In fact, many of those young people had a head start in this sort of thing anyway. Most of them had shared their lives with some pretty difficult sorts themselves, and there is nothing like unpredictable people around to sharpen up your people-watching skills. A lot of those kids, in some ways, are half wild – it’s their biggest asset as well as their biggest disadvantage – and they can tell where you’re going before you know it yourself. I often think that one of the biggest problems the teachers have with young people from disadvantaged communities is that the teachers are so disadvantaged themselves - the kids are always three or four steps ahead. It’s like trying to put a fat old tabby in charge of twenty or thirty hungry young wildcats.
But the PD sessions focussed that strength, and turned that quick vision onto themselves. The result was a group some of the most astonishingly self aware young people I’ve ever met.
All very fascinating. Of course you need to know the details of how places work, but in the end, if you’re researching a novel, it’s all about the people. I fact, the whole idea of this particular book was the people. I wanted real stories told by real people; it was just a matter of finding them. Over the years I’ve found that the stuff you want is usually right there, lying on the surface. If you have to dig, it’s not usually gold. The gold is right there, at the front of people’s minds. It’s the things that they know best of all. The trouble is, they don’t always realise that that’s what you’re looking for.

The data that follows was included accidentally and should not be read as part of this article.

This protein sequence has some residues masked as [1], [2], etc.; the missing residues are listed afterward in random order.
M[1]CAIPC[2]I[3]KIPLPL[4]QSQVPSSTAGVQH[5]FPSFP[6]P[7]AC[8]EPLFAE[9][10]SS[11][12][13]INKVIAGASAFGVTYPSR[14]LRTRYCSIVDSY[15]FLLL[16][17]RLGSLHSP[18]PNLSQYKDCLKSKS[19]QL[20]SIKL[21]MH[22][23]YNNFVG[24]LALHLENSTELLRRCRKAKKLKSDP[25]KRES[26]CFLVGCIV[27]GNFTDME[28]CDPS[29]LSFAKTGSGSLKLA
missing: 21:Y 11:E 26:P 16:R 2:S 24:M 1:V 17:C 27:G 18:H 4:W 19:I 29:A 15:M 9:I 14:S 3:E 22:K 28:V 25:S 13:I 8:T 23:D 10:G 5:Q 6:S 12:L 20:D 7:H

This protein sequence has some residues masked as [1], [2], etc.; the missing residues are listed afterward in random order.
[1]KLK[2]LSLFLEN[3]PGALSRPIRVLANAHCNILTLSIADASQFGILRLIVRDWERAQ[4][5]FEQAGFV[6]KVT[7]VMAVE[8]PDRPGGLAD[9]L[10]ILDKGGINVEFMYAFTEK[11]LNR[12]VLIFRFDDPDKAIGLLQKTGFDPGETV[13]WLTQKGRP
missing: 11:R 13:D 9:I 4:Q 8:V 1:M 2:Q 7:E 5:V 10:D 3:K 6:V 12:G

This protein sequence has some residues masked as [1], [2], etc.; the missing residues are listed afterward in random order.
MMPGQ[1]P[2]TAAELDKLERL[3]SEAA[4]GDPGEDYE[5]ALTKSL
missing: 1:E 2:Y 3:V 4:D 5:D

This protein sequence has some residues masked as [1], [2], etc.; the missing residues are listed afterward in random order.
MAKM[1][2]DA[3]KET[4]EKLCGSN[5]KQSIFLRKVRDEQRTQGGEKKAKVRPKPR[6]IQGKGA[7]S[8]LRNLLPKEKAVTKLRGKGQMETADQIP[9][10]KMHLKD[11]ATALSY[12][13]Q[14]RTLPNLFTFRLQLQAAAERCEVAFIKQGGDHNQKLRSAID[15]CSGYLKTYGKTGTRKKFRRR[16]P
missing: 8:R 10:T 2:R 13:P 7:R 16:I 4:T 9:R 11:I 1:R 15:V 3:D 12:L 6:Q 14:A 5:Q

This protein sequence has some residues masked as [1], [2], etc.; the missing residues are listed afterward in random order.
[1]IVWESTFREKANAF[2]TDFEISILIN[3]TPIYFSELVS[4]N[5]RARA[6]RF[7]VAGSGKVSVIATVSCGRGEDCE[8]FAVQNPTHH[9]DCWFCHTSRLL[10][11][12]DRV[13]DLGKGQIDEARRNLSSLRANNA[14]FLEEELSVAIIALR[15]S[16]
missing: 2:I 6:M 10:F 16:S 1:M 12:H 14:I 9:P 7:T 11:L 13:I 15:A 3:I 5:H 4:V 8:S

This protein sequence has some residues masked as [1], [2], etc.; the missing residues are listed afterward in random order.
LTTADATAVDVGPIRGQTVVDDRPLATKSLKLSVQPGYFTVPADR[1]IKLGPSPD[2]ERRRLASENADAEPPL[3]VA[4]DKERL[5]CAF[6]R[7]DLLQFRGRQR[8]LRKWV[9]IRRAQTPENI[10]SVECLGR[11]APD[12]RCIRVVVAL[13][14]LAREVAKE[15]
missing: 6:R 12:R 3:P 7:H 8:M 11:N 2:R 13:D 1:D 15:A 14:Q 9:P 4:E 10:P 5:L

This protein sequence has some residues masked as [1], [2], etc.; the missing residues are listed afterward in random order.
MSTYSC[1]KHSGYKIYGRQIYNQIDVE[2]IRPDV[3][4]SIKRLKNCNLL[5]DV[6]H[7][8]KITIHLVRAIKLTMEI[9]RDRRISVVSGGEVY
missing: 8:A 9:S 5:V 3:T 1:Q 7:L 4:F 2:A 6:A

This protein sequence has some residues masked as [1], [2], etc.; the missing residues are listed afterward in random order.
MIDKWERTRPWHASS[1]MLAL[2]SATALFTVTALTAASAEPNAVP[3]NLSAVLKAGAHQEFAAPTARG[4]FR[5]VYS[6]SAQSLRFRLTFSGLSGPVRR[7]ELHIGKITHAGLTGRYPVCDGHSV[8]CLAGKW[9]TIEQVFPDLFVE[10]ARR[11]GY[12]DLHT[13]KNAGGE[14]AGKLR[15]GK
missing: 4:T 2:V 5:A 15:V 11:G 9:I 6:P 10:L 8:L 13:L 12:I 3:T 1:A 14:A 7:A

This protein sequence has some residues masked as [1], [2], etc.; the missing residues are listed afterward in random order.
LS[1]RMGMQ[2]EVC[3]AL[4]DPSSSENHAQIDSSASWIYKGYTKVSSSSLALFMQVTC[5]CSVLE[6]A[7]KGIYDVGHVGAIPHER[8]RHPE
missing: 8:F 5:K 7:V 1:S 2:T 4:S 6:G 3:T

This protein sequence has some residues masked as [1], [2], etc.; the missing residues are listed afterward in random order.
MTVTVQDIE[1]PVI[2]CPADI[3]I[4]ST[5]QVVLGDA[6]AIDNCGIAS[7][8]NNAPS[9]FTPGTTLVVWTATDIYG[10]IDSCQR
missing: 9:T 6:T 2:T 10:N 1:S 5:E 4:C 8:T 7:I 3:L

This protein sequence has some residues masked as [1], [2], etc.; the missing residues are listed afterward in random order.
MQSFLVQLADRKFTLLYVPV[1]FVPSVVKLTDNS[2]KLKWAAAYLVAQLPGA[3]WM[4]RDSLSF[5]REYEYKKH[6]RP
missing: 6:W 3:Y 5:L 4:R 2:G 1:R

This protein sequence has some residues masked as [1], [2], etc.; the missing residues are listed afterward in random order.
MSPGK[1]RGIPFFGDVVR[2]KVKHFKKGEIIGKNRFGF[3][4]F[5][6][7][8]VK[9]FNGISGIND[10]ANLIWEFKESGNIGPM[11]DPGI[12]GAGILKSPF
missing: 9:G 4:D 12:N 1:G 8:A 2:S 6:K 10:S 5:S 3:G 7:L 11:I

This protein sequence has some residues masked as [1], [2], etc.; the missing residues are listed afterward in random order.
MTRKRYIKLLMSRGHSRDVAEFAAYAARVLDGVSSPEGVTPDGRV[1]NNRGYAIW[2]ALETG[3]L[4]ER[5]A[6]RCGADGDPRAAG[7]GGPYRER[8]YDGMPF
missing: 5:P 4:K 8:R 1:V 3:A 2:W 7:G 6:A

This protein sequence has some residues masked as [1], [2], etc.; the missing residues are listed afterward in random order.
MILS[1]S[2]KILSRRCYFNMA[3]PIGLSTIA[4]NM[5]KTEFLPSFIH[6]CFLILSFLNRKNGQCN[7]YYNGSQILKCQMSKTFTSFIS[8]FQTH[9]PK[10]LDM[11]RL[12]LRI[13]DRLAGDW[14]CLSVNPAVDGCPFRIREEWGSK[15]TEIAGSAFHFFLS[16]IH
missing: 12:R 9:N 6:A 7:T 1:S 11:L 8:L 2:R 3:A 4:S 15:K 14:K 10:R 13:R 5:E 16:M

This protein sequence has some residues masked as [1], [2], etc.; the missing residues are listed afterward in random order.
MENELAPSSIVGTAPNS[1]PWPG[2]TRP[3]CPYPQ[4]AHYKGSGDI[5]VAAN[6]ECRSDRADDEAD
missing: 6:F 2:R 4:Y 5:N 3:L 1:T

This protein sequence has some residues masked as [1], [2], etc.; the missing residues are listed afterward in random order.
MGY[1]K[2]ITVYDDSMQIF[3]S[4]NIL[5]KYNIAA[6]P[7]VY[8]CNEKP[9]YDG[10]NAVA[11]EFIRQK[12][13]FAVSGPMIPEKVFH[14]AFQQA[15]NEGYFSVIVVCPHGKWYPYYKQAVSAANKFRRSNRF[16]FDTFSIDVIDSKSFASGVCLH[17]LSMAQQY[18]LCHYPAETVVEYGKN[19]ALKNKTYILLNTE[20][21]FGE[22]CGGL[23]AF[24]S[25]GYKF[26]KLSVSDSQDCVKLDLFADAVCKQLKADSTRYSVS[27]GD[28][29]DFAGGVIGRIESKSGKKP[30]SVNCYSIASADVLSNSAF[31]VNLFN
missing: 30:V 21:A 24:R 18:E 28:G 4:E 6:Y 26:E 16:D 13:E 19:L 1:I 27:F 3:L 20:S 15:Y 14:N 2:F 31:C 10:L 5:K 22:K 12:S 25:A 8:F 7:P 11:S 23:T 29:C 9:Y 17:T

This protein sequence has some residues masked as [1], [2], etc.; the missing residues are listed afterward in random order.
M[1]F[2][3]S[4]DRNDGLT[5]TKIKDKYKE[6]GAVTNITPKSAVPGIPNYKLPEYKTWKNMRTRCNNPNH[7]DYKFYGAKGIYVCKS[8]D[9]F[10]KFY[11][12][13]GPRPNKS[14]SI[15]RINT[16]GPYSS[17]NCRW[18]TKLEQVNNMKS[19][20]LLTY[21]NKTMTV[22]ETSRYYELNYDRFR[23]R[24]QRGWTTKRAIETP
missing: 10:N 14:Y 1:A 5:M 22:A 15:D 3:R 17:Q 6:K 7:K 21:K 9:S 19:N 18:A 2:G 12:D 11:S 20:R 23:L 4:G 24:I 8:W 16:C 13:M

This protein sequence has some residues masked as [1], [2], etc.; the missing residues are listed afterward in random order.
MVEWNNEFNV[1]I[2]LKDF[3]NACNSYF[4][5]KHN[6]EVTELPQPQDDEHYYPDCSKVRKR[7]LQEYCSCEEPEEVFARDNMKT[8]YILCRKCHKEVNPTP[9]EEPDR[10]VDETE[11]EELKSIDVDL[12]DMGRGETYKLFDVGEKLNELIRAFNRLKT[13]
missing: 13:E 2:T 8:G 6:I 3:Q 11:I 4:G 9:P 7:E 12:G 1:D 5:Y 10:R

So towards the end of the day I asked the staff if there was anyone they particularly remembered – someone who stuck in their minds. They knew at once what I was talking about. The faces lit up.
“That’ll be our Billie,” they said. (Not her real name, I should add …)
Phone calls were made and Billie came in to have a chat. I’ll be talking about her and her story tomorrow at The Book Zone (for boys).
Thanks to Puffin, I have one (1) copy of Kill All Enemies to give away.
Rules & info:
- Open to UK residents only.
- End date: September 15th, 2011.
- One entry per person.
- You do NOT have to follow my blog to enter.
- Books will be sent out by the publisher.
Just fill in the form below to enter. Good luck!